Finally, were it not for the intrusiveness and the bigotry, I would not be doing this work. At all. One need never be a "professional atheist" except in the context of advocating for justice and dignity. We have nothing to sell and nothing to say outside of this context. However, this is a comment on atheistic activism, not on atheism itself.

But for you to suggest that I should appreciate theists for persecuting my forbears and for mistreating me -- just so I could know that I am an atheist and so I could have a foundation for my self-definition as an atheist -- borders on the absurd. I'd much rather be allowed to live a normal life, and to live that life in peace. I would still be made aware that I am not a theist whenever the subject of Jesus came up, just as I am made aware that I am not a Objectivist whenever that subject of Ayn Rand comes up. But I will not have to stump for the dignity of my fellow-arandians unless the Objectivists suddenly adopt the recruiting techniques of the Christians.

Cliff Walker
"Positive Atheism" Magazine
Five years of service to
     people with no reason to believe

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Added: April 22, 2001

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From: "Positive Atheism Magazine" <editor@positiveatheism.org>
To: "Bobby Minnows"
Subject: Re: [Re: [Re: A few queries]]
Date: Sunday, April 22, 2001 10:24 PM

This statement is at variance with your first letter, which went to great lengths to ask me to read carefully, to think real hard, and to be absolutely clear.

This statement is at variance with your first letter, which contains neither the words considerable nor variance.

The fact that there is less agreement among the various dictionaries than there is among the various atheistic writers suggests to me that it is the dictionaries who are muddled, not the atheists -- who, as a group, may describe and define ourselves however we see fit!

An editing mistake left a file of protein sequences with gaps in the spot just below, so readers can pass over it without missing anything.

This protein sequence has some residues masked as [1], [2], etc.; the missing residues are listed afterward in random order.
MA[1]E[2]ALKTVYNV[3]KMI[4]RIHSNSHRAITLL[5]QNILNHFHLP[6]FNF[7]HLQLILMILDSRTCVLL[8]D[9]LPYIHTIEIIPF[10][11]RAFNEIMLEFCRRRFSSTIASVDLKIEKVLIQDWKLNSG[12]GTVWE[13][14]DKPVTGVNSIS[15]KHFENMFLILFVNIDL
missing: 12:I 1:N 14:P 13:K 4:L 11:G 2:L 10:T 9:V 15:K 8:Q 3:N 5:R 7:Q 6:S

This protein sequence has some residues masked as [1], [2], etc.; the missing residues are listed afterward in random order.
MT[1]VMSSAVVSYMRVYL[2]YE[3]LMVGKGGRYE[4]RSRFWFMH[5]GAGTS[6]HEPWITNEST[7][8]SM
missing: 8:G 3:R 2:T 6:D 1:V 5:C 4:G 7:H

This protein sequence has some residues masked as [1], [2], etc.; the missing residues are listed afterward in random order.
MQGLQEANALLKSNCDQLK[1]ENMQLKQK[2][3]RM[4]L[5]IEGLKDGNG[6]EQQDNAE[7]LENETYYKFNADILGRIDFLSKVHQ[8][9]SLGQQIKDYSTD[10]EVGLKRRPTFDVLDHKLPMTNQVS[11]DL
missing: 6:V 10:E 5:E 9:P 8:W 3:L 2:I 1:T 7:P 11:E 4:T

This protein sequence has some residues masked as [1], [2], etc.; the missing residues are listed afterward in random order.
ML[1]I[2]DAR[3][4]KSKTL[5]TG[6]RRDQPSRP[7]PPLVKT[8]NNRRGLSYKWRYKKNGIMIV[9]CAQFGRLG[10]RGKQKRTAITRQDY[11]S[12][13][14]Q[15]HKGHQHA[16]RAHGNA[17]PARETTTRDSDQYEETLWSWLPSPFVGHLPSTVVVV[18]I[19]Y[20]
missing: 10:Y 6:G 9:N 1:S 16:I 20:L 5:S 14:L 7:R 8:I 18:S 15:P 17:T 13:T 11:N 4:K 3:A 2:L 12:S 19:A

I showed you how Merriam Webster's does just that!

You didn't even get my point! You missed it entirely!

How do you distinguish "fanatical" from pesky and won't go away?

How do you distinguish "bigoted" from slanderous attack?

How can you not call yourself bigoted and fanatical if you persist in trying to denounce me, and use false premises in your attempts to denounce me -- even after I have shown those premises to be false?

How can you not call this an attack when you're the one who insists that I have something to prove? (I make no such insistence anywhere in my writings) You then proceed to demand that I prove something that only you insist that I can prove (or would want to prove if I even could)?

Please go away! I'm glad you're not working for our side!

If atheism is as I report, it is virtually nothing. If atheism is as I report, it is a very minor and often insignificant aspect of any atheist's comprehensive outlook. That's the point! People slander us and persecute us for what we don't think about, not what we do think about! They tell us that we do think things that we, in fact, do not think!

Kindly remove your head from your ass, wipe it off with a damp towel, and have a nice life: as far as we can tell, it's the only one we get.

I will not waste any more of my precious time with your nonsense: even when I show you the truth, you proceed as if you have heard or read nothing. I would gladly address any legitimate criticisms of my position, but your criticism is of your own fantasy of what I believe (or ought to believe), it is not an accurate description of my actual position at all.

Are you some kind of masochist? Perhaps you're just doing this to make me look like an asshole?

No, I won't respond to any more of this. I have given you my position on atheism, and misrepresenting what I have said is not how to change my mind on any matter. Most of the readers are sharp enough to distinguish my actual position from how you represent it, so I don't need to say any more.

Cliff Walker
"Positive Atheism" Magazine
Five years of service to
     people with no reason to believe